It’s the Oscars… Again.

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By Christine Vigliotti, Staff Writer

Christine Vigliotti narrates her editorial on why The Oscars need to change.
This digital story was created as an assignment in Journalism II.

Between early February and late March, the biggest names in Hollywood get ready for the showdown of the year The Academy Awards. They clear their Sunday, secure stylists and dates, and walk the red carpet, trying to hide their nerves through fake smiles. The attendees sit at overpriced tables as they wait in anticipation for one film to beat out the rest.

Supposedly, the best of the best are in attendance. But are the attendees really the best? Or are they simply a Coppala?

The ceremony’s guest list is often repetitive, with the same types of films getting a seat at the table. The bland biopic, the weak white savior, the mystifying metaphorical one no one understands, the usually diverse and delightful film about family, the marvelous musical, the favored foreign film (that never wins) and the occasional franchise film that flabbergasts the minds of pretentious film critics. Like every other year, the best picture nominees for the 94th Academy Awards ceremony are not different in the slightest. 

The Academy of Motion Picture Arts and Sciences has an annoying habit of awarding white mediocrity. Almost annually, the Academy nominates white washed films, with one diverse one to make the 94% of white Academy voters feel better about the horrid lack of diversity in their own community. One of the Academy’s most recent controversies was awarding Green Book (a painfully average white savior movie) best picture. Stacked up against it were revolutionary films such as BlacKkKlansman, Black Panther and Roma. Films as artistic as these are often beaten out by basic biopics and watered down political films. 2018’s highly praised If Beale Street Could Talk was practically shut out at the awards ceremony that year, yet the spineless film on a bigots redemption was awarded with one of the highest honors a film can receive.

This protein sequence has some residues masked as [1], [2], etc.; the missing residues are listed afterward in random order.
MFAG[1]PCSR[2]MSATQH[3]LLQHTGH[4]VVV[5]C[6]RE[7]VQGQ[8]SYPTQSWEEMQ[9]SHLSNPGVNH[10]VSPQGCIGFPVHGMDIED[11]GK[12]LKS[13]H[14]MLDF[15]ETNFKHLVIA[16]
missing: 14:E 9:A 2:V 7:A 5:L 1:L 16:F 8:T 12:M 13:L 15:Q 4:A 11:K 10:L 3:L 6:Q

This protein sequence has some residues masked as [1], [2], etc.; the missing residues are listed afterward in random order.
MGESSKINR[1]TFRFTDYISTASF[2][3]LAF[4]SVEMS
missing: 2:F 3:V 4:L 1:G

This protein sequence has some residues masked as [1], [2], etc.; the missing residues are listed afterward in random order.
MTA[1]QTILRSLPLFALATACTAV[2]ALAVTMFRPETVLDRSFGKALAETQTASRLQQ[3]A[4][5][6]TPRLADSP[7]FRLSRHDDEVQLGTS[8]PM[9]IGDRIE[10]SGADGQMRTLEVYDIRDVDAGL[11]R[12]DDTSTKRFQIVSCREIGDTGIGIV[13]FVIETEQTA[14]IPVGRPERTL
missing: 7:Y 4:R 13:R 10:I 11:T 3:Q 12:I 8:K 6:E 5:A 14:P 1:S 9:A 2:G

When people of color are lucky enough to be nominated, they are normally beaten out or only win best supporting awards.

Seeing a film as unimaginative as Green Book win over the innovative dark comedy of BlacKkKlansman can discourage young filmmakers, especially filmmakers of color. In the Academy’s 94 year history, no black person has ever won best director. Very few non-white directors have ever even been nominated. According to a study done by Insider, 89% of Oscar nominations go to white people, and 71.1% of the nominations go to men. When people of color are lucky enough to be nominated, they are normally beaten out or only win best supporting awards. For example, last year’s Best Actor category was stacked with talent, and more specifically, stacked with firsts. Steven Yuen became the first and only Asian American actor to ever be nominated for Best Actor, Chadwick Boseman received his first Oscar nomination, and Riz Ahmed made history as the first Muslim Best Actor nominee. Yet all of this history was beaten out by the previous Oscar winner, Anthony Hopkins. Anthony Hopkins gave a great performance, however, many couldn’t help but feel upset as he won his second Academy Award-especially after the death of Chadwick Boseman. 

 In 2013, the Academy of Motion Picture Arts and Sciences announced that they would be expanding their membership quota in hopes of diversifying the current Oscar voters. Fast forward to 2021, when the Academy assembled 819 creatives to join the institution. The list included Zendaya, Oscar Isaac, Ana De Armas, and Awkwafina. Even with the increased membership quota, the for life club is still majorly unbalanced. With 9,900 plus members, viewers can’t help but wonder; how such a prestigious, exclusive association can nominate practically the same films time and time again?

The Oscars’ viewership was at an all time low last year. Could it be that the lack of diversity is leading to an increase of disinterest? One could hope that this newfound detachment towards the Academy Awards could lead to genuine change. Because, as we all know, money talks.